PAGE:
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The Most Important Week of the Year. May 18, 2015

Posted by Gilbert Kingsley in Discipleship, Evangelism, Leadership, Planning.
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This, traditionally, is my Coaching Tip that closes out the campus year. I try to operate by the last thing said in the Spring is the most important thing in the Fall. However, next week, I am beginning a summer series of tips. Tune in next week at this time to learn more.

If you have received my tips for more than a year, you will no doubt have seen this one. These are Mike Woodruff’s thoughts on having a strong start in the Fall.

I like its focus on planning ahead, being intentional about our efforts and maximizing the single most critical week of the campus year. Not everything applies in our missional context, but this article speaks to the urgency of the first week on campus and the reality of how quickly a student determines allegiances on campus.

“Every group I’ve studied has followed roughly the same pattern.  In fact, with only two exceptions, I have never seen a campus ministry grow after the first month of the year.”

Off And Running by Mike Woodruff

Three weeks into the Fall quarter finds most students in a rut.  They’ve picked their classes, joined their clubs and scheduled every waking minute between now and Thanksgiving.  Some have carved out time for “significant others,” most will have set aside entire weekends for football, pizza and parties, and a few will even have blocked out an hour or two for class.  But by the end of the first month it’s all in stone.  And if attending your large group meeting isn’t in their schedule by then, there is little hope it will be there come May.

During my 8 years with a church-based campus ministry in Washington State, I watched student involvement at our large group meetings climb from 150 to 700.  With the exception of one small hiccup up, all of that growth occurred in the Fall.  If we ended Spring quarter with 200 students, we started back in September with 350.  That May we’d be down around 300-far from growing, every group seems to lose numbers over the year-but by the next Fall we started with 450.  We grew by starting strong.  Every other group I’ve studied has followed roughly the same pattern.  In fact, with only two exceptions, I have never seen a campus ministry grow after the first month of the year.  And that means that if you’re serious about expanding your influence you need to begin with a shout.  If ever there was a time for a home run, it’s the first meeting of the Fall quarter.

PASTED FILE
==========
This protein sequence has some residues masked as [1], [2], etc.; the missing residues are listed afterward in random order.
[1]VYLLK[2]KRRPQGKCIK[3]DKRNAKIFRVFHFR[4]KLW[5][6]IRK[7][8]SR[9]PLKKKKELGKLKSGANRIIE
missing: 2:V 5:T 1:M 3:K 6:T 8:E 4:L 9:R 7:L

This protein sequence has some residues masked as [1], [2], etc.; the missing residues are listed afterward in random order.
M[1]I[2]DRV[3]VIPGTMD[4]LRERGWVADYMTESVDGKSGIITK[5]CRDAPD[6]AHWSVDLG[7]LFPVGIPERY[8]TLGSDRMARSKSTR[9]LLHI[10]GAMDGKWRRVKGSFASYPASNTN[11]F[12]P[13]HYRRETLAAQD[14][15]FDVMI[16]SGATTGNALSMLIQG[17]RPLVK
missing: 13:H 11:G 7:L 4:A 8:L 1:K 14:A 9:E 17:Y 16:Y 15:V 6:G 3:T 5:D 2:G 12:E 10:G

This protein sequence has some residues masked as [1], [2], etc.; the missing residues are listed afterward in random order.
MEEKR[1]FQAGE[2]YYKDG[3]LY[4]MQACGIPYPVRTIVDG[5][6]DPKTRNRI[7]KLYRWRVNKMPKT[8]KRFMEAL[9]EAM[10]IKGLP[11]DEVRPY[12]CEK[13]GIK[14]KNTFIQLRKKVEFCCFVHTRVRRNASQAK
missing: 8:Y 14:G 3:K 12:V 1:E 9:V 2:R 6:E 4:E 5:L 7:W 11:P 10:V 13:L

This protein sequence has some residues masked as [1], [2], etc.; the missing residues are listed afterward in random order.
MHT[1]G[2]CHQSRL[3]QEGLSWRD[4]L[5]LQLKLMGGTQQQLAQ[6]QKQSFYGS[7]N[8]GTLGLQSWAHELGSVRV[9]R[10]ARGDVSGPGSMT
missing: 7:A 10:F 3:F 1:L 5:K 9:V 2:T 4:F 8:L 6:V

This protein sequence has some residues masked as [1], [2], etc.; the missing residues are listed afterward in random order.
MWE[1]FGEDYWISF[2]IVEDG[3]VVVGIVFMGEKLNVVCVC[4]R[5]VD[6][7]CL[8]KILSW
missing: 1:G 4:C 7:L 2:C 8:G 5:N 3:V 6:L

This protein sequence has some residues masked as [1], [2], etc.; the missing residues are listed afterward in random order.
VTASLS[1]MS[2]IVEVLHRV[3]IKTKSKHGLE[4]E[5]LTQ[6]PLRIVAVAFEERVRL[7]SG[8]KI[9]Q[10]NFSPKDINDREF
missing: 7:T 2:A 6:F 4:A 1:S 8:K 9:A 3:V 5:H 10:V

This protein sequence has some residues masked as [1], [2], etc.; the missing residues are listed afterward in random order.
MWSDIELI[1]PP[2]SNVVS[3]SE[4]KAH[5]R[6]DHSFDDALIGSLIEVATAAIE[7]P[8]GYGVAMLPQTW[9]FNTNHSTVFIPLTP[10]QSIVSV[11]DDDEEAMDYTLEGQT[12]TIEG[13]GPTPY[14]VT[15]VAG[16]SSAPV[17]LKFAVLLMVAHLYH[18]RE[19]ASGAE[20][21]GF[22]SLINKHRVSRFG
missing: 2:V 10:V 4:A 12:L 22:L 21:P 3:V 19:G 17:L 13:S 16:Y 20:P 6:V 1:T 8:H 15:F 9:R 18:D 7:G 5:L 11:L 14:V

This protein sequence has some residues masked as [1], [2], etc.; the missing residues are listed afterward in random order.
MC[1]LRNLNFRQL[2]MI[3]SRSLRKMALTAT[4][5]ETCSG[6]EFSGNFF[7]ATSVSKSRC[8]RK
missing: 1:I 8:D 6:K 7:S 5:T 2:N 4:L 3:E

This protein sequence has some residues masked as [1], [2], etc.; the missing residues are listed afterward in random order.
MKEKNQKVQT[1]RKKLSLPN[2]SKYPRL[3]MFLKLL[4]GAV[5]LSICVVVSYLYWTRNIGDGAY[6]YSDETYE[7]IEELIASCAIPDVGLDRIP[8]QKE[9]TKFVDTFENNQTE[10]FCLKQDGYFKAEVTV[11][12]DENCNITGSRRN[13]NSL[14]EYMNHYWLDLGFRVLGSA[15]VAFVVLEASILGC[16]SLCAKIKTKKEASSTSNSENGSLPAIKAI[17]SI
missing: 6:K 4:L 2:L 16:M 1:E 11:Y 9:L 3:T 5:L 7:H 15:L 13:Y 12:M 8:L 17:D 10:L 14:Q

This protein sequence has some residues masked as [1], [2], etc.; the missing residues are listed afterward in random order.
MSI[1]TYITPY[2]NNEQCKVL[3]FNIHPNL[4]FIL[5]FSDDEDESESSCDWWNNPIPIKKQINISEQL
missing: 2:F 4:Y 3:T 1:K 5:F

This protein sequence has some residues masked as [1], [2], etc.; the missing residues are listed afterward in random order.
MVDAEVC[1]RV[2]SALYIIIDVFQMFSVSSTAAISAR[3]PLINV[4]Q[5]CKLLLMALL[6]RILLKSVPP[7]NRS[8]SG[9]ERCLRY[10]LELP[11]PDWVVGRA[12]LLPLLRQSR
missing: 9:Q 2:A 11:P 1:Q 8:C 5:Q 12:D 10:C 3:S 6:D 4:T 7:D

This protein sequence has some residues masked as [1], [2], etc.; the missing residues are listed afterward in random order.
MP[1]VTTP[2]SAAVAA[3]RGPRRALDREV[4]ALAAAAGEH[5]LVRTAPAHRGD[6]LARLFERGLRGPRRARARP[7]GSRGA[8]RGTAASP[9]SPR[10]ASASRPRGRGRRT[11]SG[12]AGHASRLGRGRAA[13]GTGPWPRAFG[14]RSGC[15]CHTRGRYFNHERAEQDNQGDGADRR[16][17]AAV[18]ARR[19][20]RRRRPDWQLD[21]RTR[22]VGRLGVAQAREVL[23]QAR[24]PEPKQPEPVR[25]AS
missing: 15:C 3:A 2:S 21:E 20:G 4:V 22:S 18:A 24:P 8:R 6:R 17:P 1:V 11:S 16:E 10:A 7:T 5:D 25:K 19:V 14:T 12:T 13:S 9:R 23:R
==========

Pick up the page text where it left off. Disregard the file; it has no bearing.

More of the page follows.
Be Ready:
 Of course, starting strong is hard to do because first meetings are full of early season mistakes. The worship team is rusty, the microphones are lost and no one can find a three-prong adaptor to plug in the overhead.  But it doesn’t have to be that way.  Use the summer to jump start the Fall.  Put summer students to work preparing publicity and drama.  Work on your first message during June and July so it’s one of the strongest you give.  Ask the worship team to come back to campus a few days early for a planning and preparation retreat.  Or hire the worship band from a local church to help you begin with a bang.  Hold a dress rehearsal the night before.  Make it a party and buy pizza for the whole team.

Additionally, apply the popular business philosophy of continuous improvement. Keep a separate file folder just for the events that occur during the first few weeks of the Fall quarter, and as those events unfold critique them.  What could we do next year?  How could we have reached out more effectively to freshman?  Should we have started the meeting earlier? Later? Gone shorter? Longer? By continually updating this file-technically called an After Action Report-you can insure that your kick-offs get better and better.

Be Visible:
  If you normally meet in a church or a room that is the least bit hard to find move your first meeting.  We picked one of the most visible buildings in the middle of campus even though that meant competing with a back-to-school kick off dance right outside the door. If your school has an activity fair where you can advertise, set up the best booth and offer the most free food. I’d suggest spending up to seventy-five percent of your advertising budget for the entire year on your first couple of meetings-and be creative.  Anybody can do posters.  Try banners, balloons, sandwich boards, flyers, blackboard blitzes and, of course, personal invitations. We sent out letters to all returning students welcoming them back to school and inviting them to our first meeting.  The invitation includes the who, what, where, when, and why of every event we have planned during the first week, and ends with me egging them to invite anyone and everyone they know to our very first meeting.  If they will send me the name of someone they’d like invited, I’ll send them a letter or give them a call.  We also make a special effort to reach freshman by handing out lots of flyers around the freshman dorms and in their registration lines. I know several Christian groups whose members come back to campus early just so they can help freshman move into the dorms.  They find that by being one of the first friendly faces a freshman meets it’s easy to form friendships that might later lead to a chance to share the Gospel or invite someone to a meeting.